Madagascar's burned area from Sentinel-2 imagery (2016-2022): Four times higher than from lower resolution sensors.

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Version: Author's accepted manuscript
License: CC BY 4.0
Serval ID
serval:BIB_B72A78B06554
Type
Article: article from journal or magazin.
Collection
Publications
Institution
Title
Madagascar's burned area from Sentinel-2 imagery (2016-2022): Four times higher than from lower resolution sensors.
Journal
The Science of the total environment
Author(s)
Fernández-García Victor, Franquesa Magí, Kull Christian A.
ISSN
1879-1026 (Electronic)
ISSN-L
0048-9697
Publication state
Published
Issued date
08/01/2024
Peer-reviewed
Oui
Volume
914
Pages
169929
Language
english
Abstract
Madagascar is one of the most burned regions in the world, to the point that it has been called the 'Isle of fire' or the 'Burning Island'. An accurate characterization of the burned area (BA) is crucial for understanding the true situation and impacts of fires on this island, where there is an active scientific debate on how fire affects multiple environmental and socioeconomic aspects, and how fire regimes should be in a complex context with differing interests. Despite this, recent advances have revealed that BA in Madagascar is poorly characterised by the currently available global BA products. In this work, we present, validate, and explore a BA database at 20 m spatial resolution for Madagascar covering the period 2016-2022. The database was built based on 75,010 Sentinel-2 images using a two-phase BA detection algorithm. The validation with independent long-term reference units showed Dice coefficients ≥79 %, omission errors ≤24 %, commission errors ≤18 %, and a relative bias ≥ - 8 %. An intercomparison with other available global BA products (GABAM, FireCCI51, C3SBA11, or MCD64) demonstrated that our product (i) exhibits temporal consistency, (ii) represents a significant accuracy improvement, as it reduces BA underestimations by about eightfold, (iii) yields BA estimates four times higher, and (iv) shows enhanced capability in detecting fires of all sizes. The observed BA spatial patterns were heterogeneous across the island, with 32 % of the grasslands burning annually, in contrast to other land cover types such as the dense tropical forest where <2 % burned every year. We conclude that the BA characterization in Madagascar must be addressed using imagery at spatial resolution higher than MODIS or Sentinel-3 (≥250 m), and temporal resolution higher than Landsat (16 days) to deal with cloudiness, the rapid attenuation of burn scars signals, and small fire patches.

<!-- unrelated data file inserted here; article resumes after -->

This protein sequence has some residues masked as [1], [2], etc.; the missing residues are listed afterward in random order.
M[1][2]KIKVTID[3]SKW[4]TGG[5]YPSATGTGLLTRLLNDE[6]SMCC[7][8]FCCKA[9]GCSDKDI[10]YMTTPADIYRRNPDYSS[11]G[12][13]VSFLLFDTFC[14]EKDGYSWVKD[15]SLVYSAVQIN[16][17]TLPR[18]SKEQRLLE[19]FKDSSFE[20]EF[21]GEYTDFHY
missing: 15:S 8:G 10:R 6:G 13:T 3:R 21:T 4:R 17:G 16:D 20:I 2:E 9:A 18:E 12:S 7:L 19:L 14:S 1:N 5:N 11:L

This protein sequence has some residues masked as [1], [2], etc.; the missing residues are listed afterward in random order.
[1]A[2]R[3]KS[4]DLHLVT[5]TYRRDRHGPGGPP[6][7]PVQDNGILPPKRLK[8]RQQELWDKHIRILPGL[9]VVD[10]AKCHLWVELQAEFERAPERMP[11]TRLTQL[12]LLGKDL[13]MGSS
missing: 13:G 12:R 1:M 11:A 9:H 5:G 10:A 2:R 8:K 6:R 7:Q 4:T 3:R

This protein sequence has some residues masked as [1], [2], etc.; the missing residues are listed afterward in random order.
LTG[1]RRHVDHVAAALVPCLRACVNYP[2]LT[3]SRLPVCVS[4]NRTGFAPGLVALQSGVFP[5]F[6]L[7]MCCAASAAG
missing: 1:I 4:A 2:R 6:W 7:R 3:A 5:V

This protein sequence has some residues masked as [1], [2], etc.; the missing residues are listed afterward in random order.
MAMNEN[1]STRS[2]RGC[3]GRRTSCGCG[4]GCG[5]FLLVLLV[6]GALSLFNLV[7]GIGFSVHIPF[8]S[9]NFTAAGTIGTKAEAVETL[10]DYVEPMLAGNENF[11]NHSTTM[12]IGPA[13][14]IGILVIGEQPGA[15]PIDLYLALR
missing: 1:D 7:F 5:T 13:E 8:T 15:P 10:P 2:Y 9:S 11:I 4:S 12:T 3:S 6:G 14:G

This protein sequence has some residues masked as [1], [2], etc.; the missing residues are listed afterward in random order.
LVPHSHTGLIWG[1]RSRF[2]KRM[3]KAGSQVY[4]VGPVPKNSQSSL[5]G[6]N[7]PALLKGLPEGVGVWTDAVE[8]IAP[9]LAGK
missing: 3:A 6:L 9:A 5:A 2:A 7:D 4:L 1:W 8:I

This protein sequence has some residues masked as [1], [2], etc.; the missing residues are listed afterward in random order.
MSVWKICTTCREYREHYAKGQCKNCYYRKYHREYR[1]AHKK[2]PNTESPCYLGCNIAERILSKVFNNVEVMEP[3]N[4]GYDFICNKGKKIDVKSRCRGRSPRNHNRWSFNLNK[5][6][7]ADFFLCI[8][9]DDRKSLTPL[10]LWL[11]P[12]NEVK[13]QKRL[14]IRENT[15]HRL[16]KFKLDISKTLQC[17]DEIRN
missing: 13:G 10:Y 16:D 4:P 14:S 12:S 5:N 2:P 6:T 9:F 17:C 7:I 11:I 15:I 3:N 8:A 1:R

Keywords
Madagascar, fire, wildfire, remote sensing
Pubmed
Research datasets
Funding(s)
Other / Swiss Network for International Studies
Other / SR22 100062 British Ecological Society
Create date
16/01/2024 16:41
Last modification date
21/02/2024 7:16
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